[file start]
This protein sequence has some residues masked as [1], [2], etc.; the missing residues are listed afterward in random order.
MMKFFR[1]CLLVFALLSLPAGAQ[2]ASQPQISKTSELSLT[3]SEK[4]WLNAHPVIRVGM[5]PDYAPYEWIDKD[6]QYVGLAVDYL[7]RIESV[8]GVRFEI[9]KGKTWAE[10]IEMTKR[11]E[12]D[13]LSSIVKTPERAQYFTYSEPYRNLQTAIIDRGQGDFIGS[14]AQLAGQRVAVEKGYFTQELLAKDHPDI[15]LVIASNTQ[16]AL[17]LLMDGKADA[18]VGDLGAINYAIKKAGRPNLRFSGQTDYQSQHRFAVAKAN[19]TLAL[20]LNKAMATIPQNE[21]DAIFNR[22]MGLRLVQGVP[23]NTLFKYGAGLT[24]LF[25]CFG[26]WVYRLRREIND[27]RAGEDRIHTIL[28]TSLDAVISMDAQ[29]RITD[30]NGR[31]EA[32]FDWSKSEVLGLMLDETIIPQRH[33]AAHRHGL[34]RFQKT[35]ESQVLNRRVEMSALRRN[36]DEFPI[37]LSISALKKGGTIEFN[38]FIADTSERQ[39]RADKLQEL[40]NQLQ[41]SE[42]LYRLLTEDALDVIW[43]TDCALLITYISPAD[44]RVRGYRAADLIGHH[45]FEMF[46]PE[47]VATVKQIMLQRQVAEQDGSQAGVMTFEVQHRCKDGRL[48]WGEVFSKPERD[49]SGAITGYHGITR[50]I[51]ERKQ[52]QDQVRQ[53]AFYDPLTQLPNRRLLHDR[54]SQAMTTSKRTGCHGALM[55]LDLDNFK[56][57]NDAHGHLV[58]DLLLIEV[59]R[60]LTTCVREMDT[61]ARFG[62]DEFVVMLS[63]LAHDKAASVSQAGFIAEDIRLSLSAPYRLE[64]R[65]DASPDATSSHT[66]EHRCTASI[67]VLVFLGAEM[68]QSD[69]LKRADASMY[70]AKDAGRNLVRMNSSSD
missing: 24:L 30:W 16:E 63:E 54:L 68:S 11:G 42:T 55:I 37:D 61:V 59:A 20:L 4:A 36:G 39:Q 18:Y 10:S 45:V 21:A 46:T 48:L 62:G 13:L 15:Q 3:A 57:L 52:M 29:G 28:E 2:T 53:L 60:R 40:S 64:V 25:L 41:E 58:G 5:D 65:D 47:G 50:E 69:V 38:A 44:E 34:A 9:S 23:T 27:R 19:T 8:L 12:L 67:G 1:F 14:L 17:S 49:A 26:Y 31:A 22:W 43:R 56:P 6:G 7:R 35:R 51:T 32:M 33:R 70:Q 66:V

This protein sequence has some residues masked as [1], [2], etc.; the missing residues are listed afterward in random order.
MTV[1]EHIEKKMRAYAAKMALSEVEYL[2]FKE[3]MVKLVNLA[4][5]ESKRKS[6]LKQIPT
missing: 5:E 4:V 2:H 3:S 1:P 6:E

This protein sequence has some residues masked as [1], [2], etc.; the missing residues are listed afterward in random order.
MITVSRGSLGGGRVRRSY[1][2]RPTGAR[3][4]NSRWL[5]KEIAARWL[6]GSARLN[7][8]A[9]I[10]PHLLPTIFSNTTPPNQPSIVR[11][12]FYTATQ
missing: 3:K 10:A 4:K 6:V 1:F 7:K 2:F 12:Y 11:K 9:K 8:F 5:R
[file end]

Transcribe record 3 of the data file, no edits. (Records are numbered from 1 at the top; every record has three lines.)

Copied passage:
This protein sequence has some residues masked as [1], [2], etc.; the missing residues are listed afterward in random order.
MITVSRGSLGGGRVRRSY[1][2]RPTGAR[3][4]NSRWL[5]KEIAARWL[6]GSARLN[7][8]A[9]I[10]PHLLPTIFSNTTPPNQPSIVR[11][12]FYTATQ
missing: 3:K 10:A 4:K 6:V 1:F 7:K 2:F 12:Y 11:K 9:K 8:F 5:R